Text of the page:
Here's the toughest question that most companies can't answer: "Who are you?" This means trouble. It's trouble because if they have no sense of who they are, what's really important, and what the point of it all is, they are going to find it difficult to compete with a competitor who has got these basics figured out. What we're talking about is a sense of purpose. Every truly successful company that I've ever worked with has created clarity around the "why" of their business, not just the "what" of their business.
Some companies will say that the point is to make money or make a profit. That's like saying that the point of life is to eat. It's backwards. Of course you have to eat to stay alive and you have to make a profit to stay in business, but surely eating or making a profit aren't the point of it all. Assuming we all agree that making a profit is a good and necessary thing, then perhaps the question to ask is what's the best way for us to go about making a profit.
I'll often ask the question of a group of managers, "How many of you believe that you've got a great team?" And virtually all of them believe that they do have a great team. But a team, by definition, is a group of people with a common focus and a shared purpose or vision -- a sense of "who they are". That means that I should be able to approach any member of your team, any employee of your company, and ask them who they are as a team, and get an immediate answer. It should be the easiest question in the world.
But most employees have trouble answering the questions "Who are you?" or "What's important here?" because it never gets talked about. The reality is that it should be being talked about all the time. It's the essence of leadership to constantly remind everybody of who we are and what's important here. Sadly, many people in positions of leadership confuse leadership with management. Management is about how the organization works. Leadership is about why it works and what the point of it all is.
Most companies these days have a mission statement, or a vision statement, or both. These are usually carefully crafted missives that say things like "we will be the market leader in providing quality products and services" and "creating a superior return for our stakeholders" and "be a positive place for people to work and reach their potential" and other uninspiring corporate-speak that means little or nothing to anyone in the real world. It's nice to have a mission statement. It's necessary to have a mission statement. But what's the point of the mission statement if not to get to the guts of what we're all about in a way that actually means something significant, personal, and, dare I say it, exciting to the people in the organization?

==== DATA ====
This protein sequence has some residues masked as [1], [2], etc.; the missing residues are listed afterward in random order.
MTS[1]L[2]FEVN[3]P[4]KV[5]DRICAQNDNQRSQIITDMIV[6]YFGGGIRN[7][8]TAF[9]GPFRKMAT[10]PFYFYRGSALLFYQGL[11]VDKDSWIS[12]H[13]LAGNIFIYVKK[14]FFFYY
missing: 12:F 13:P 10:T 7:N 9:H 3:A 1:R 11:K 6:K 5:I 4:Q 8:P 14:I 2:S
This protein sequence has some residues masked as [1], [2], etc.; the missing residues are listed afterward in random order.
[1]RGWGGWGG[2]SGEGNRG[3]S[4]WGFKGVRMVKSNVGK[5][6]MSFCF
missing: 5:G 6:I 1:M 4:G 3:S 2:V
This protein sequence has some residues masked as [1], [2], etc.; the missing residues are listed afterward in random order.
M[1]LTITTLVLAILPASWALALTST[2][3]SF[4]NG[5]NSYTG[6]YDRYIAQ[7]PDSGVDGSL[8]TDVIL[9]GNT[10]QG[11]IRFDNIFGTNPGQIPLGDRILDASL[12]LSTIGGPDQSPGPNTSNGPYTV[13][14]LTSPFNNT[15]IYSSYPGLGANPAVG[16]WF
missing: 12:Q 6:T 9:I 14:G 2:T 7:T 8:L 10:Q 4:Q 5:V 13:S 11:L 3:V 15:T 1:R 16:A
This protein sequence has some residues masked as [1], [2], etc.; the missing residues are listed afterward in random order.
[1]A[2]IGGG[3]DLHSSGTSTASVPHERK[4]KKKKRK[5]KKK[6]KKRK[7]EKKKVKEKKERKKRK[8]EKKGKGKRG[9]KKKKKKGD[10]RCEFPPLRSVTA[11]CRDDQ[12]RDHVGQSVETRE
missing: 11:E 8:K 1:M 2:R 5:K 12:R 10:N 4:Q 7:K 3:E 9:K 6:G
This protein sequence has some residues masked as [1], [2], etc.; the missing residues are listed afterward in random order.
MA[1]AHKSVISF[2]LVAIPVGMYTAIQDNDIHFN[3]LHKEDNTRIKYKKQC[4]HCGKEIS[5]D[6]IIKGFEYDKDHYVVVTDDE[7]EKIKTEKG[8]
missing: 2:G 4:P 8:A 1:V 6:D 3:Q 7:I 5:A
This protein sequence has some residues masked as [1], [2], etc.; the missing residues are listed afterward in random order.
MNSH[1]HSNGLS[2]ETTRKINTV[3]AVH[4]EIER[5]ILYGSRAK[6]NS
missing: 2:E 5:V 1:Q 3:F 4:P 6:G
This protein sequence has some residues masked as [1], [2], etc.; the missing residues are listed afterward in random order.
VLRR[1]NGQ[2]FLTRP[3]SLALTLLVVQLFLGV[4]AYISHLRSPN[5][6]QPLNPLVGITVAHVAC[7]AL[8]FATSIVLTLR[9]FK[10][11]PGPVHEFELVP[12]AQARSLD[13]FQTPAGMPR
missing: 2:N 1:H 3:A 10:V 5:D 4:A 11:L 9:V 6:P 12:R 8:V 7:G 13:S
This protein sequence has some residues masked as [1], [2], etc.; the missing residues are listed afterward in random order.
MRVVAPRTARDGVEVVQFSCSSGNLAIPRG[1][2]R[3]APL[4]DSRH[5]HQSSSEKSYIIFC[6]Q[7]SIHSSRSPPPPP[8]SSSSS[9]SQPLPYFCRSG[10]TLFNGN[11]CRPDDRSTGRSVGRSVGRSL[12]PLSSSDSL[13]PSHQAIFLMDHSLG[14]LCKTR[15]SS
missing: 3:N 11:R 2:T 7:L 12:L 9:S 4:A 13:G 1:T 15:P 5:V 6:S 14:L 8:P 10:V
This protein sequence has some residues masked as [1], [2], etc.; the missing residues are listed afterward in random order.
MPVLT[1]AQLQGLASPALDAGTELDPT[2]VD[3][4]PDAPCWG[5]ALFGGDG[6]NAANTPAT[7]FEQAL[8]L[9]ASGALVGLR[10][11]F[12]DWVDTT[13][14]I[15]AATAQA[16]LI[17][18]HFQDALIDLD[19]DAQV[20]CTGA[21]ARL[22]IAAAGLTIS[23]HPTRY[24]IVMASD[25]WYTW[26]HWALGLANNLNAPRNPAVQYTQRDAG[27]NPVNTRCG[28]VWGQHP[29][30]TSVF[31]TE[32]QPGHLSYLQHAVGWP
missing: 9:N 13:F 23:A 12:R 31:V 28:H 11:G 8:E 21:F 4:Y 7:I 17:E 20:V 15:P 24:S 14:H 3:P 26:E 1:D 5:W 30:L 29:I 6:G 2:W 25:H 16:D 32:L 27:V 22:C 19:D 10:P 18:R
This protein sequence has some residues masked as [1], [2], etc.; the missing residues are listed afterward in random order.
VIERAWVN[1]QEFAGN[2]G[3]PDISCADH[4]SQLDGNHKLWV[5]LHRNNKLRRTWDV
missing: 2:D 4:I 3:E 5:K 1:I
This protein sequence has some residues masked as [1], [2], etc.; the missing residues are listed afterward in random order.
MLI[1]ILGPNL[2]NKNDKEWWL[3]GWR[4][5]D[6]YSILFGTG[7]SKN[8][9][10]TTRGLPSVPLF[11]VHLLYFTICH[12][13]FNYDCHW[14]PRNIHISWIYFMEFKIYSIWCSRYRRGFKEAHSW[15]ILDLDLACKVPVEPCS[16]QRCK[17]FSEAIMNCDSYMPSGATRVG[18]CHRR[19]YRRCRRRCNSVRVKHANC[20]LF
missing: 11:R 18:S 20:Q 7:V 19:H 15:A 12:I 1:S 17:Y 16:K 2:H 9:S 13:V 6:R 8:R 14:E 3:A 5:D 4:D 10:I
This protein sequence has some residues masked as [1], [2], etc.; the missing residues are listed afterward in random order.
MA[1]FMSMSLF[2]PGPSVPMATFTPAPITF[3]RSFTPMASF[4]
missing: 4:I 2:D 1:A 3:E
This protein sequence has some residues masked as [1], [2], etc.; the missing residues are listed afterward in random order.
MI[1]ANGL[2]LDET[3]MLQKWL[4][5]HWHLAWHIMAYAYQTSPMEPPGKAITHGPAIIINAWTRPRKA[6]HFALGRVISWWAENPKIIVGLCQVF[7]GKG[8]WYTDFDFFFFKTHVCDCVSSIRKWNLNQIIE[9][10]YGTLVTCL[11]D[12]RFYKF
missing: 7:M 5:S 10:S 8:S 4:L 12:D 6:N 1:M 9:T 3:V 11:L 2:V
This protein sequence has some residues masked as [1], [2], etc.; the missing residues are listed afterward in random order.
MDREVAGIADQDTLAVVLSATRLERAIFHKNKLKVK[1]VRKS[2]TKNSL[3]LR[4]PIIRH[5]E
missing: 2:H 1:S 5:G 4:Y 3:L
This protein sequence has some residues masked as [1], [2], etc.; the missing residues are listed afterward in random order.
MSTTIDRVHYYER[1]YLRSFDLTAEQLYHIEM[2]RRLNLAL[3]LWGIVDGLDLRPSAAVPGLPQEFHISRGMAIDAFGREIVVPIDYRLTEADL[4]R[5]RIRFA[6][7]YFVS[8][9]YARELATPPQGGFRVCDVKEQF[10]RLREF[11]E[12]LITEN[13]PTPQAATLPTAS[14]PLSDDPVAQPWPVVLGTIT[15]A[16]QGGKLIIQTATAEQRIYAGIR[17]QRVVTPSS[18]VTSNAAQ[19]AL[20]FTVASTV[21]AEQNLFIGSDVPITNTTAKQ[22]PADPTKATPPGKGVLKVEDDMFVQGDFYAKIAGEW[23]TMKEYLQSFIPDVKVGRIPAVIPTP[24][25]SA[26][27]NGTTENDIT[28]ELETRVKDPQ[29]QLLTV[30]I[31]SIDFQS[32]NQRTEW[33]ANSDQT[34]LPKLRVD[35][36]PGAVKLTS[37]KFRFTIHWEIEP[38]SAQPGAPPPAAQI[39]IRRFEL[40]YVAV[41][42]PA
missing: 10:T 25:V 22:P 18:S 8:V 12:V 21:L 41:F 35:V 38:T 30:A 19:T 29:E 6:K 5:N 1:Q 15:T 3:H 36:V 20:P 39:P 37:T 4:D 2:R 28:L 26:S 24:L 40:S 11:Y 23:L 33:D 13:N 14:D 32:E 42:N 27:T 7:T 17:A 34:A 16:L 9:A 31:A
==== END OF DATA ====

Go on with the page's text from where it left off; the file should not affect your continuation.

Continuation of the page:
A weakness of so many companies is their reluctance to use powerful language to express what they claim are powerful ideas. Sometimes people in business are so afraid of being "inappropriate" that they get stuck in using bland, flavorless corporate-speak that accomplishes absolutely nothing.
It happens all the time. A group of executives go off to some resort with a consultant for three days to come up with a mission statement that will be the foundation for everything that they want to accomplish. And what they do is slowly squeeze the life out of their words until they end up with some disgustingly tepid statement about being the market leader and providing a good return for their shareholders. Good grief!
You want to know what's really inappropriate? What's really inappropriate is having a mission or vision statement that means absolutely nothing to anyone. What purpose does a mission statement serve if no one gets excited about it? Now that's inappropriate. If you have strong feelings about your company, your people, your customers, and your work, then use strong language.